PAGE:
Larsen Introduces Legislation to Help U.S. Small Businesses Succeed in China

Aug 1, 2007

August 1, 2007

Washington, D.C. - U.S. Representative Rick Larsen (WA-02), co-chair of the U.S.-China Working Group, introduced legislation today to enhance U.S. competitiveness and help U.S. small and medium-sized businesses access the China market. The legislation is part of the bi-partisan “U.S.-China Competitiveness Agenda for 2007” -- four pieces of legislation that aim to expand our diplomatic infrastructure in China, help U.S. small and medium sized businesses succeed in China, boost Chinese language programs in the United States and expand U.S.-China cooperation on energy security and climate change.  Larsen, joined by U.S.-China Working Group co-chair Rep. Mark Kirk (R-IL) and working group members Reps. Susan Davis (D-CA) and Steve Israel (D-NY), announced the legislative agenda at a press conference on Capitol Hill today.

“China is the number one foreign market for Washington state products,” said Larsen. “We need innovative programs that support our small business exporters and arm them with the tools they need to succeed in China. This legislation will help more small and medium-sized businesses get their foot in the door so they can take full advantage of the China market, which is growing by leaps and bounds each year.”

China’s economy is on the rise—and it is rising fast.  Already the second largest economy in the world when measured by domestic purchasing power parity, China’s economy grew 11.9% in the second quarter of this year. 

“China is a booming market for U.S. exports,” said James Morrison, President of the Small Business Exporters Association of the United States (SBEA), “and the 'U.S.-China Market Engagement and Export Promotion Act' helps put that market within reach for smaller American companies that export, or that hope to. SBEA commends the bill's sponsors for their constructive proposals.”

China’s booming economy presents a growing export opportunity for Washington state small and medium sized businesses. In 2006, 60% of U.S. exports went to countries in the Asia-Pacific region, and U.S. exports to China increased by 24% during the past year.  Washington state exports to China increased by 34% from 2005 to 2006, but many U.S. small businesses face obstacles understanding and navigating the Chinese market. Financial roadblocks, conflicting information, intellectual property rights infringements and cultural differences create unnecessary barriers for American companies.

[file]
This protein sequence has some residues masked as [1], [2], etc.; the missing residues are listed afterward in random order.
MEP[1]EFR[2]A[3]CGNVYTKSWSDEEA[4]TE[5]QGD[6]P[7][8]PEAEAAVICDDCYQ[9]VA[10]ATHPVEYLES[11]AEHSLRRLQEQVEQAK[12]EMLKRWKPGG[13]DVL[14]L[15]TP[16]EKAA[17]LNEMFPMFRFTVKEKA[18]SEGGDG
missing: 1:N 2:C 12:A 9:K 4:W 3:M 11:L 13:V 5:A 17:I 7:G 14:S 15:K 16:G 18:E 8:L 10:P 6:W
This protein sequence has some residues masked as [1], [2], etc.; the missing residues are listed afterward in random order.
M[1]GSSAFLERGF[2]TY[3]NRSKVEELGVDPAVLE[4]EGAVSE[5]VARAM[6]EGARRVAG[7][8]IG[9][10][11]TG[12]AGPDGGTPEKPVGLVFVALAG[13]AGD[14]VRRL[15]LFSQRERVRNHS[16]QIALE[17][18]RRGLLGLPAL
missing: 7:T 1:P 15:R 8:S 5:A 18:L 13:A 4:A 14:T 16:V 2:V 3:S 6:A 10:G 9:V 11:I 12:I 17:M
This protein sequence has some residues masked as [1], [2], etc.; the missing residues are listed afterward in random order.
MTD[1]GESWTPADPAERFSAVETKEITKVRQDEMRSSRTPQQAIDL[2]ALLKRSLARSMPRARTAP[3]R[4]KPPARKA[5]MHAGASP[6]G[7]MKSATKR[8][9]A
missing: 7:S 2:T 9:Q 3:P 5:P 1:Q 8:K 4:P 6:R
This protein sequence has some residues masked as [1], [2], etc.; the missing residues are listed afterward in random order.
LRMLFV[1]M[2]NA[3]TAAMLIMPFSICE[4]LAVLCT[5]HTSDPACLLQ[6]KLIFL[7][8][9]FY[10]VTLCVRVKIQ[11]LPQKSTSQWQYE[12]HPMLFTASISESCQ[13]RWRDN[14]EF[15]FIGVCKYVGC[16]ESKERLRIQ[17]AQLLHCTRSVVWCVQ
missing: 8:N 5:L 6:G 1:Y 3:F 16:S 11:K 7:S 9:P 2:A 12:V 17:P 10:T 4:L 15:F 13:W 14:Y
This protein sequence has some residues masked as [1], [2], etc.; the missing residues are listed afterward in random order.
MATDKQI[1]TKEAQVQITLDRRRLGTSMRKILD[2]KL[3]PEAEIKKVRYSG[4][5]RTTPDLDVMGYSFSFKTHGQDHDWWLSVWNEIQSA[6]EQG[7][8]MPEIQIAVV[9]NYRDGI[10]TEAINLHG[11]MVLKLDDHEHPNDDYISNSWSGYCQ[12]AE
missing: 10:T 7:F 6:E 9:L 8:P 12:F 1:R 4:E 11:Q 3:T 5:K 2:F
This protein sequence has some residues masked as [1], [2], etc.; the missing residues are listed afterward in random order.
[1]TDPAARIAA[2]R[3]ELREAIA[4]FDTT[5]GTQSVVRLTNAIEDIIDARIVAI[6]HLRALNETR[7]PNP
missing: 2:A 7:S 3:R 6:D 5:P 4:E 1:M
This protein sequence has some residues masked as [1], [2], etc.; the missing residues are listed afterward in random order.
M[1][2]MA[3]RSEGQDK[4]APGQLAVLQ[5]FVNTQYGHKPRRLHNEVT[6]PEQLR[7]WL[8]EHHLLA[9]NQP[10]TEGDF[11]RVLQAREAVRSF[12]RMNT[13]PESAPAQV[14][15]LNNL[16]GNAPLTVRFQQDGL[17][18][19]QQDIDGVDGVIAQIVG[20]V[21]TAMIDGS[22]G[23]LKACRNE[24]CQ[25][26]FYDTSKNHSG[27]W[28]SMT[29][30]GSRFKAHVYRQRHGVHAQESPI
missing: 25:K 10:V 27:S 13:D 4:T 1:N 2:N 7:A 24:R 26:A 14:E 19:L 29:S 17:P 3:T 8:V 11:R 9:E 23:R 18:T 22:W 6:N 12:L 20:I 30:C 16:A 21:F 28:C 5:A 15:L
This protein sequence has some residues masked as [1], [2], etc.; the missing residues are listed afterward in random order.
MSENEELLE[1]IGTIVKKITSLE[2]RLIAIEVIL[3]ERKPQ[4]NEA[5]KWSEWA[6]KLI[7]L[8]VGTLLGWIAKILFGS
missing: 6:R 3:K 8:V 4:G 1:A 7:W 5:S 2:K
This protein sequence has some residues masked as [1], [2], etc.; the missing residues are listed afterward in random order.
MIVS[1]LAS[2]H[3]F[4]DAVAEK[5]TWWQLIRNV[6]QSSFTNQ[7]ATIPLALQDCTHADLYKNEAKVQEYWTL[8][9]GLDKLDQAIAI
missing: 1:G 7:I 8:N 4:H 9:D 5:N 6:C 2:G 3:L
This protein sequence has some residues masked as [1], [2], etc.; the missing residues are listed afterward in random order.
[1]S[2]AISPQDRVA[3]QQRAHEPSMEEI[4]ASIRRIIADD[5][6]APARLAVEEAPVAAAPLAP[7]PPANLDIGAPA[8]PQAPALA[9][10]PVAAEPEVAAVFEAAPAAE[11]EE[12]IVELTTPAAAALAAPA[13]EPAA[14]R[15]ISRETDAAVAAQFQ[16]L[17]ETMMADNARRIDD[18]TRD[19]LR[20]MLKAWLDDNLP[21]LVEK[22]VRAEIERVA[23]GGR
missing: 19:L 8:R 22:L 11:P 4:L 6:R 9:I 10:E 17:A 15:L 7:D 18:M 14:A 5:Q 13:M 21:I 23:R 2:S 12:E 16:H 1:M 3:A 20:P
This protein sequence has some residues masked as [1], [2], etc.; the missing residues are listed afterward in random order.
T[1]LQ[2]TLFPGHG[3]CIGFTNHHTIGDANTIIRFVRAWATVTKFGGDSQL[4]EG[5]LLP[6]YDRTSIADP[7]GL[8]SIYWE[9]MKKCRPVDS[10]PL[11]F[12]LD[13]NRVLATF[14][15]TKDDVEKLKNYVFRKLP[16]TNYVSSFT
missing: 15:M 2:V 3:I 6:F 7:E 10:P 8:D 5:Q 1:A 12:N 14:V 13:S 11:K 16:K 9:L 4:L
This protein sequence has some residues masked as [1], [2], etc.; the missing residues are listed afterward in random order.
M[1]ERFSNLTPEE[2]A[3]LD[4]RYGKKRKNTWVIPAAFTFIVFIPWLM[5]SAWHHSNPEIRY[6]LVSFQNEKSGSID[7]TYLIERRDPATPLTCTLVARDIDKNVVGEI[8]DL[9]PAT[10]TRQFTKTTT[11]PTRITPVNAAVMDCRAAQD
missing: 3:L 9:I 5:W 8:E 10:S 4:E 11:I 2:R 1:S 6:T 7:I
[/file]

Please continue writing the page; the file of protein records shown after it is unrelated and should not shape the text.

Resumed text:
The U.S.-China Market Engagement and Export Promotion Act of 2007, authored by Larsen, will –

  • Help states establish and operate offices in China to promote exports;
  • Create a program establishing China Market Advocate Positions in U.S. Export Assistance Centers around the country;
  • Provide assistance to small businesses for trade missions to China;  and
    Authorize Small Business Administration grants for Chinese business education programs.

The U.S.-China Diplomatic Expansion Act of 2007, authored by Kirk, will –

  • Increase funding for public diplomacy with an emphasis on Internet communications;
  • Provide funds to build another consulate and establish 10 American presence posts;
  • Increase funding for State Department student exchange programs;
  • Increase funding for State Department teacher exchange programs;
  • Increase funding for Rule of Law Initiatives; and
  • Increase funding for the Asia Pacific Economic Cooperation Organization.

The United States-China Energy Cooperation Act of 2007, authored by Israel, will –

  • Authorize a grant program to encourage joint American-Chinese research and development and policy education;
  • Fund grants for joint energy and climate change policy education programs and/or joint research, development, or commercialization of carbon capture and sequestration technology, improved energy efficiency, or renewable energy sources. Entities eligible for grant funding are joint ventures comprised of both Chinese and American private business entities, joint ventures comprised of both Chinese and American academics or joint ventures comprised of Chinese and American federal, state, or local governments.

The U.S.-Chinese Language Engagement Act of 2007, authored by Davis, will –

  • Increase Chinese cultural studies and language acquisition for school-aged students of the United States through grants to Local Education Agencies (LEAs);
  • Fund grants to be used for collaborative efforts to support joint ventures with LEAs and institutions of higher education; grants may also be used to fund virtual cultural exchanges with educational institutions in the People’s Republic of China; and
  • Encourage LEAs seeking grants to develop programs that include intensive summer Chinese language instruction, link bilingual Chinese and English speakers with students, begin instruction at an early age, and include Chinese cultural studies.